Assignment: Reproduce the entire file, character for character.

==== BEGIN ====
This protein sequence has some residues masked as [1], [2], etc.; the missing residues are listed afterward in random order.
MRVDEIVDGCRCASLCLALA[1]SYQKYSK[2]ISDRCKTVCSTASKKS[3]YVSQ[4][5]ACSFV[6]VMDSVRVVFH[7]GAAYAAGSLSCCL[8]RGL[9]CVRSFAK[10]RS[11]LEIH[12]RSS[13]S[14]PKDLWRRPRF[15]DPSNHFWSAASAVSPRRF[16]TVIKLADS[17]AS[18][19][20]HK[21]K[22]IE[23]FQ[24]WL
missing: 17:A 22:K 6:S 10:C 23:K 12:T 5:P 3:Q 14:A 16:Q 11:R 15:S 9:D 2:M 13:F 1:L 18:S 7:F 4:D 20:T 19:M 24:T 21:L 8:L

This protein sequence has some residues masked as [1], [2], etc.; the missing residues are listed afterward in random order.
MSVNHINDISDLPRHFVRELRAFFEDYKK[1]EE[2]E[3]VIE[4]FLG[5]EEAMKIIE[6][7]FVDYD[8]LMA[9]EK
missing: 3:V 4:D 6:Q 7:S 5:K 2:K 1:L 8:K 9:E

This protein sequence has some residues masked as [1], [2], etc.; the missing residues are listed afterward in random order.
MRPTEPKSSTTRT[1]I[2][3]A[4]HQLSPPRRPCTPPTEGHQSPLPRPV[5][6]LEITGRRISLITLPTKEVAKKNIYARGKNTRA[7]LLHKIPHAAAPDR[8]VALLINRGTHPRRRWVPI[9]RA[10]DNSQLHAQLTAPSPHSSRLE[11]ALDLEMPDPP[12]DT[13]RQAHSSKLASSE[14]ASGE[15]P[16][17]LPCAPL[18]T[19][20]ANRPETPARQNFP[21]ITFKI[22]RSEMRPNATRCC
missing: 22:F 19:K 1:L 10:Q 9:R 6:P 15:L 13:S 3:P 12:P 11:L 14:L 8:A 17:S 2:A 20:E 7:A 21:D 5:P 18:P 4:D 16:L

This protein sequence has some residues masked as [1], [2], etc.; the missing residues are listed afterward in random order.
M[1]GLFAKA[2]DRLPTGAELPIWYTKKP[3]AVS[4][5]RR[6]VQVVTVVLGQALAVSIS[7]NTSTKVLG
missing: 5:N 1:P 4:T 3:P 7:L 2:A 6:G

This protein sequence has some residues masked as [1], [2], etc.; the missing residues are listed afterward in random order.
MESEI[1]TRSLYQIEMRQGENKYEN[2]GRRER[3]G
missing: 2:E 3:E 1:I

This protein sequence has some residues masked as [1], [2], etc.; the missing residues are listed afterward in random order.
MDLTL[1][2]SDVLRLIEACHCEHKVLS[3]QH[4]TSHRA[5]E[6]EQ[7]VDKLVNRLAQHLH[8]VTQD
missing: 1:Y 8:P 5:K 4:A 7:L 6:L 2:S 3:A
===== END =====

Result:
This protein sequence has some residues masked as [1], [2], etc.; the missing residues are listed afterward in random order.
MRVDEIVDGCRCASLCLALA[1]SYQKYSK[2]ISDRCKTVCSTASKKS[3]YVSQ[4][5]ACSFV[6]VMDSVRVVFH[7]GAAYAAGSLSCCL[8]RGL[9]CVRSFAK[10]RS[11]LEIH[12]RSS[13]S[14]PKDLWRRPRF[15]DPSNHFWSAASAVSPRRF[16]TVIKLADS[17]AS[18][19][20]HK[21]K[22]IE[23]FQ[24]WL
missing: 17:A 22:K 6:S 10:C 23:K 12:T 5:P 3:Q 14:A 16:Q 11:R 15:S 9:D 2:M 13:F 1:L 18:S 7:F 4:D 20:T 19:M 24:T 21:L 8:L

This protein sequence has some residues masked as [1], [2], etc.; the missing residues are listed afterward in random order.
MSVNHINDISDLPRHFVRELRAFFEDYKK[1]EE[2]E[3]VIE[4]FLG[5]EEAMKIIE[6][7]FVDYD[8]LMA[9]EK
missing: 3:V 4:D 6:Q 7:S 5:K 2:K 1:L 8:K 9:E

This protein sequence has some residues masked as [1], [2], etc.; the missing residues are listed afterward in random order.
MRPTEPKSSTTRT[1]I[2][3]A[4]HQLSPPRRPCTPPTEGHQSPLPRPV[5][6]LEITGRRISLITLPTKEVAKKNIYARGKNTRA[7]LLHKIPHAAAPDR[8]VALLINRGTHPRRRWVPI[9]RA[10]DNSQLHAQLTAPSPHSSRLE[11]ALDLEMPDPP[12]DT[13]RQAHSSKLASSE[14]ASGE[15]P[16][17]LPCAPL[18]T[19][20]ANRPETPARQNFP[21]ITFKI[22]RSEMRPNATRCC
missing: 22:F 19:K 1:L 10:Q 9:R 6:P 15:L 13:S 3:P 12:P 11:L 14:L 8:A 17:S 2:A 20:E 7:A 21:D 5:P 18:P 4:D 16:L

This protein sequence has some residues masked as [1], [2], etc.; the missing residues are listed afterward in random order.
M[1]GLFAKA[2]DRLPTGAELPIWYTKKP[3]AVS[4][5]RR[6]VQVVTVVLGQALAVSIS[7]NTSTKVLG
missing: 5:N 1:P 4:T 3:P 7:L 2:A 6:G

This protein sequence has some residues masked as [1], [2], etc.; the missing residues are listed afterward in random order.
MESEI[1]TRSLYQIEMRQGENKYEN[2]GRRER[3]G
missing: 2:E 3:E 1:I

This protein sequence has some residues masked as [1], [2], etc.; the missing residues are listed afterward in random order.
MDLTL[1][2]SDVLRLIEACHCEHKVLS[3]QH[4]TSHRA[5]E[6]EQ[7]VDKLVNRLAQHLH[8]VTQD
missing: 1:Y 8:P 5:K 4:A 7:L 6:L 2:S 3:A